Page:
Martin's getting sneaky trimming the digits as a string instead of a real number. This is a great trick... if only more people understood some of the nifty stuff you can do with relations. Unfortunately it's one of those rare arts that few seem to know about.
Martin is really giving a goldmine of information here but you have to dig deep to fully appreciate it.
The four functions Martin is using are:
But you really have to examine the code to truly see the beauty here.
The itos function only converts integers to strings. It cannot handle decimal values (real numbers). If you wrote x = itos(12.98765) you'd end up with x="12". The decimal values would be discarded. Therefore, Martin's relations incorporate a thoughtful bit of math to handle this problem.
First, he sets the variable number_digits to 3. Then, first set a variable for the number digits after the decimal to preserve. He uses the floor function to round down the real number x which starts at 12.98765. Once this function has completed it's work, x is 12.987.
Next, Martin uses the itos function. He multiples 12.987 by 10 to the power of 3 (or 1000) to remove the decimals. Thus, once itos has done it's work, the value has changed from 12.987 to "12987" (now a string with the decimal removed)
In the last line of the relations, Martin uses extract and the string_length functions together. This final line writes out the first two characters of the string "12987" which are just "12". Next a dot (.) is written out. Finally, the last 3 characters of the string ("987") are written. Together this is "12.987" which completes the conversion from 3 digit real number to string".
The whole thing is very, very clever. Thanks for posting this Martin.
PS: There's one very slight problem though... I'll leave it to any curious readers to figure it out. Here's a hint... it has to do with the "6" in the original value of x which was 12.98765 Maybe someone will catch it and demonstrate the fix.
Oh, I definitely appreciate Martin's approach. In the day, I was very into programming DBASE III and IV and completely understand the approach and even the syntax.
The use of "FLOOR" might be a bit troubling since a "ROUND" should be available to round to either the "even principle" or the conventional 1-4=down and 5-9=up. But even thsat could be "relationed" to resolution.
Why a "new empty part"?
This stuff has to be written somewhere; No?
Yep... the use of Floor was the "one very slight problem". Martin could've incorporated a test to do the rounding better. As it stands 12.98765 rounds to 12.987 when it should round to 12.988. A simple if/then/else test and the addition of the CEIL command could resolve this.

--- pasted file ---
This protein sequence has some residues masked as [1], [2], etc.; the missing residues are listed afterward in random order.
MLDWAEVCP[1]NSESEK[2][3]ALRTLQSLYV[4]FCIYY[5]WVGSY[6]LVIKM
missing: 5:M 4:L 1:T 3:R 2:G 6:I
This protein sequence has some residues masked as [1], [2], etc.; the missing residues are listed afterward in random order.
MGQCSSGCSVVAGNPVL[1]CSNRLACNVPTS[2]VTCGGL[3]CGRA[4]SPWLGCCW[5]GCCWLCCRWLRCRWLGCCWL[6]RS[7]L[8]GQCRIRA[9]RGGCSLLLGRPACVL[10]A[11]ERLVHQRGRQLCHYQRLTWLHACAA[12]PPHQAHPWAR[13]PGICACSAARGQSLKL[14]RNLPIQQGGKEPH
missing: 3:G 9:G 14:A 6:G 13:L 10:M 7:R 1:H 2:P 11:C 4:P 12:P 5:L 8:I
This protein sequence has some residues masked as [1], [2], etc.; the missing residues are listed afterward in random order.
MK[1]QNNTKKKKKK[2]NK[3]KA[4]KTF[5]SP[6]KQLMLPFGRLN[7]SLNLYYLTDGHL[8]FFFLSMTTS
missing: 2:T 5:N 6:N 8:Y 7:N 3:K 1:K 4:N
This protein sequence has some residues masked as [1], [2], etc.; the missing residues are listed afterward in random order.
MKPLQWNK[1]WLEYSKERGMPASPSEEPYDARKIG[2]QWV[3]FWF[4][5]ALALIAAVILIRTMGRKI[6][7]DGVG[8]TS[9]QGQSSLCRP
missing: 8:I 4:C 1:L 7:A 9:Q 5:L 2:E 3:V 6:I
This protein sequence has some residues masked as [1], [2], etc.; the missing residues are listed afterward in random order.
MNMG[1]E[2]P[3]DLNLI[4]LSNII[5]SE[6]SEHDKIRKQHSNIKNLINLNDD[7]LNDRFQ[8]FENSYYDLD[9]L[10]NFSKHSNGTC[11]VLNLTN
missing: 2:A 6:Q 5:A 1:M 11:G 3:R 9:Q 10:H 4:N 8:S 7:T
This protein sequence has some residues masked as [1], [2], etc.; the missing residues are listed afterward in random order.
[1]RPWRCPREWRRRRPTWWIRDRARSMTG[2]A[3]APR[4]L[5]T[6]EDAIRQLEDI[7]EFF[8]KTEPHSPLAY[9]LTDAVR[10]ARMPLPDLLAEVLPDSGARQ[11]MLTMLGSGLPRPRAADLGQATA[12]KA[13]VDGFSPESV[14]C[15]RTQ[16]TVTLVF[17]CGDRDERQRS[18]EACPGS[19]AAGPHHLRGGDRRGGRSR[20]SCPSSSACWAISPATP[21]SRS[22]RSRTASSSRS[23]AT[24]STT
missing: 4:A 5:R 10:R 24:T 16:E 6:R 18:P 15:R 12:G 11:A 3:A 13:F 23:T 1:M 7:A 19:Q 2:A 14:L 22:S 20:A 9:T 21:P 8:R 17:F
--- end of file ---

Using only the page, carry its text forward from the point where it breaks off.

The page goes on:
But that's just being nitpicky...
Brian, I'd love to hear this from the "horse's mouth" so to speak...
Quite some time ago, I heard it was NASA that came up with the Round "5" to Even rule. Is this a fact?
n.nn5 round to n.nn(even) where n.nn(1-4) rounds down and n.nn(6-9) round up.
And where does that leave n.nn51 in relation to n.nn?
Its a great rule but the source has remained ambiguous. I'd love to confirm this with references.
of course you can use relations in any part. I thought the most easiest method for testing is using "new empty part".
To implement the conventional 1-4=down and 5-9=up "ROUND" principle, it is necessary to modify relations slightly, see below.
/* input variables
/* output variables
Yes indeed - adding 0.5 (or 0.0005, depending on the number of decimals you're rounding to) is a much neater technique than if/else. I've used that before with Excel's INT() function.
Unfortunately, "the horse" can neither confirm nor deny that NASA is responsible or the rounding rule you mentioned.
One of my children pulled me aside the other day and said: "Dad... is there life on other planets?" Of course I said "We don't know yet but we're looking... and personally I believe there is life on other planets just by the sheer mathematical probability. I think we'll eventually find it."
This seemed to be a reasonable and, I hoped, thoughtful answer. When I asked why the child wanted to know, he said: "Well Uncle Danny (a huge redneck related to my ex-wife) said NASA already has proof aliens exist but they keep it secret from everyone. Is that true?"
I just caught this thread and was a little excited to see if PTC had actually added a much needed function. But alas .... no .... just another verification that they don't listen to the users.
We have been using this "trick" to convert parameters that are real numbers to notes in drawings since I started. The function we have asked for is RTOS (Real to String) with a way to control the number of decimals.
The actual answer to the posted question is .... there is no direct method .... just Martin's "trick".